Associations between measures of adiposity over 10 years and patella cartilage in population-based asymptomatic women

Gunardi, A. J., Brennan, S. L., Wang, Y., Cicuttini, F. M., Pasco, J. A., Kotowicz, M. A., Nicholson, G. C. and Wluka, A. E. 2013, Associations between measures of adiposity over 10 years and patella cartilage in population-based asymptomatic women, International journal of obesity, vol. 37, pp. 1586-1589.

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Title Associations between measures of adiposity over 10 years and patella cartilage in population-based asymptomatic women
Author(s) Gunardi, A. J.
Brennan, S. L.
Wang, Y.
Cicuttini, F. M.
Pasco, J. A.
Kotowicz, M. A.
Nicholson, G. C.
Wluka, A. E.
Journal name International journal of obesity
Volume number 37
Start page 1586
End page 1589
Total pages 4
Publisher Nature Publishing Group
Place of publication London, England
Publication date 2013
ISSN 0307-0565
1476-5497
Keyword(s) body mass index
adiposity
patella
magnetic resonance imaging
Summary Objective: Osteoarthritis (OA) most commonly affects the patellofemoral compartment of the knee, and is a major cause of pain and disability. Structural changes that evolve prior to the onset of symptoms can be visualised using magnetic resonance imaging (MRI). There is little known information about the role of adiposity on the early structural changes in the patella cartilage in younger, asymptomatic adult females.

Methods: One hundred and sixty asymptomatic women (20–49 years) participating in the Geelong Osteoporosis Study underwent knee MRI (2006–8). Weight and body mass index (BMI) were measured 10 years prior (1994–7, baseline) and at the time of MRI (current), with change over the period calculated (current–baseline). Relationships between measures of adiposity and patella cartilage volume and defects were examined.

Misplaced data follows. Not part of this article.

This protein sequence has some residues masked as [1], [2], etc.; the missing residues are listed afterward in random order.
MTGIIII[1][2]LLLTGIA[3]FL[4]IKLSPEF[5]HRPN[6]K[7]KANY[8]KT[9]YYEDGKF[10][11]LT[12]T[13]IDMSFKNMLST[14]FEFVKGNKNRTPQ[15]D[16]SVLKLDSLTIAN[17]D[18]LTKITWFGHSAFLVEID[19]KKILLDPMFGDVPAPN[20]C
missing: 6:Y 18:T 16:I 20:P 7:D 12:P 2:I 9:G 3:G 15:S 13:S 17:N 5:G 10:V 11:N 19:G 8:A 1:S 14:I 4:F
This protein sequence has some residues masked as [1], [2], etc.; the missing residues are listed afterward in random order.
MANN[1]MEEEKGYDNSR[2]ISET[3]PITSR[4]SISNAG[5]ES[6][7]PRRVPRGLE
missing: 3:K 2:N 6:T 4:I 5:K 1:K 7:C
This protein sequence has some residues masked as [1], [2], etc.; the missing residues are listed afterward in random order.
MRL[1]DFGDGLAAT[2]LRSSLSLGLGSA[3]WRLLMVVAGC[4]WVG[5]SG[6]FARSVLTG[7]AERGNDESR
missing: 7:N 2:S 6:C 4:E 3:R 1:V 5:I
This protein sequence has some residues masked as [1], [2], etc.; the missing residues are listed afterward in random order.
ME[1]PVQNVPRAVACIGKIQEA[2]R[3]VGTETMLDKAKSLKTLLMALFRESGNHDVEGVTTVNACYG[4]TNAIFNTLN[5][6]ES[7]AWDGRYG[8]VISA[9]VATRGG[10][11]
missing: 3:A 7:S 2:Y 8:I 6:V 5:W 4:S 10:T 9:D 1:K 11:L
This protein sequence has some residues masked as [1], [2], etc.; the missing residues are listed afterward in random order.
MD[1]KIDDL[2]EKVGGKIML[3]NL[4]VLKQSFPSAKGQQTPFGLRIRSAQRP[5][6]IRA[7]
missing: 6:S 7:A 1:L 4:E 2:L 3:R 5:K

Results: After adjustment for age and patella bone volume, there was a reduction of 13 ml (95% confidence interval (95% CI), −25.7, −0.55) in patella cartilage volume for every 1 unit increase in current BMI, and a reduction of 27 ml (95% CI −52.6, −1.5) per BMI unit increase over 10 years (P=0.04 for both). No significant association was observed between baseline BMI and patella cartilage volume (P=0.16). Increased baseline and current weight and BMI were associated with increased prevalence of patella cartilage defects (all P<0.001).

Conclusions: Adiposity and weight gain during midlife are associated with detrimental structural change at the patella in young to middle-aged healthy non-osteoarthritic women. Maintaining a healthy weight and avoiding weight gain in younger asymptomatic women may be important in the prevention of patellofemoral OA.
Language eng
Field of Research 111706 Epidemiology
Socio Economic Objective 920116 Skeletal System and Disorders (incl. Arthritis)
HERDC Research category C1 Refereed article in a scholarly journal
Persistent URL http://hdl.handle.net/10536/DRO/DU:30054921

Document type: Journal Article
Collection: School of Medicine
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